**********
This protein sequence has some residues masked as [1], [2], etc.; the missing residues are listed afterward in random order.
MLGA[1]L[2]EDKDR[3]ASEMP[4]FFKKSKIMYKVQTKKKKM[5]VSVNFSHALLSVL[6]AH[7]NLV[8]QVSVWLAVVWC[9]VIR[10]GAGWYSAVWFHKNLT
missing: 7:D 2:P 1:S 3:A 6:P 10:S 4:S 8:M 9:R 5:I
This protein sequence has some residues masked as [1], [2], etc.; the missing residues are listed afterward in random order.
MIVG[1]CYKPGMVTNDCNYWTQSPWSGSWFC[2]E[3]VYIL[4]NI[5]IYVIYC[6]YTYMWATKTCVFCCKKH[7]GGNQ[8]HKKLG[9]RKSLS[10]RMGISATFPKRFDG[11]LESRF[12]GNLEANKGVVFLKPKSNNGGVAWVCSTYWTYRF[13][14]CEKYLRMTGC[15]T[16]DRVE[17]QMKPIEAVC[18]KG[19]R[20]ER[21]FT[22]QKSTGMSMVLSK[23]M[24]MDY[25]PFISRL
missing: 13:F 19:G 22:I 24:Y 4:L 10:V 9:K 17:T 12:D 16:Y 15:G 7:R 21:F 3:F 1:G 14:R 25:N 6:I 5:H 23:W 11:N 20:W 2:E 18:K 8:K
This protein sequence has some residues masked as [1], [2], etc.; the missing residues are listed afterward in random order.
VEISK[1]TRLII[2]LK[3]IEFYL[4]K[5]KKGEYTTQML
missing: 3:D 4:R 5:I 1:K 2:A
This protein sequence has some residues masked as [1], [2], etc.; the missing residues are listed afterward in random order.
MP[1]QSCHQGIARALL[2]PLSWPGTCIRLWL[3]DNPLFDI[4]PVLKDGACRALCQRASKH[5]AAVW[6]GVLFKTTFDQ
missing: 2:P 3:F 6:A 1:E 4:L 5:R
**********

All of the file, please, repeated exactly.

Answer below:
This protein sequence has some residues masked as [1], [2], etc.; the missing residues are listed afterward in random order.
MLGA[1]L[2]EDKDR[3]ASEMP[4]FFKKSKIMYKVQTKKKKM[5]VSVNFSHALLSVL[6]AH[7]NLV[8]QVSVWLAVVWC[9]VIR[10]GAGWYSAVWFHKNLT
missing: 7:D 2:P 1:S 3:A 6:P 10:S 4:S 8:M 9:R 5:I
This protein sequence has some residues masked as [1], [2], etc.; the missing residues are listed afterward in random order.
MIVG[1]CYKPGMVTNDCNYWTQSPWSGSWFC[2]E[3]VYIL[4]NI[5]IYVIYC[6]YTYMWATKTCVFCCKKH[7]GGNQ[8]HKKLG[9]RKSLS[10]RMGISATFPKRFDG[11]LESRF[12]GNLEANKGVVFLKPKSNNGGVAWVCSTYWTYRF[13][14]CEKYLRMTGC[15]T[16]DRVE[17]QMKPIEAVC[18]KG[19]R[20]ER[21]FT[22]QKSTGMSMVLSK[23]M[24]MDY[25]PFISRL
missing: 13:F 19:G 22:I 24:Y 4:L 10:V 9:K 17:T 12:D 16:Y 15:G 7:R 21:F 3:F 1:G 14:R 25:N 6:I 5:H 23:W 11:N 20:W 2:E 18:K 8:K
This protein sequence has some residues masked as [1], [2], etc.; the missing residues are listed afterward in random order.
VEISK[1]TRLII[2]LK[3]IEFYL[4]K[5]KKGEYTTQML
missing: 3:D 4:R 5:I 1:K 2:A
This protein sequence has some residues masked as [1], [2], etc.; the missing residues are listed afterward in random order.
MP[1]QSCHQGIARALL[2]PLSWPGTCIRLWL[3]DNPLFDI[4]PVLKDGACRALCQRASKH[5]AAVW[6]GVLFKTTFDQ
missing: 2:P 3:F 6:A 1:E 4:L 5:R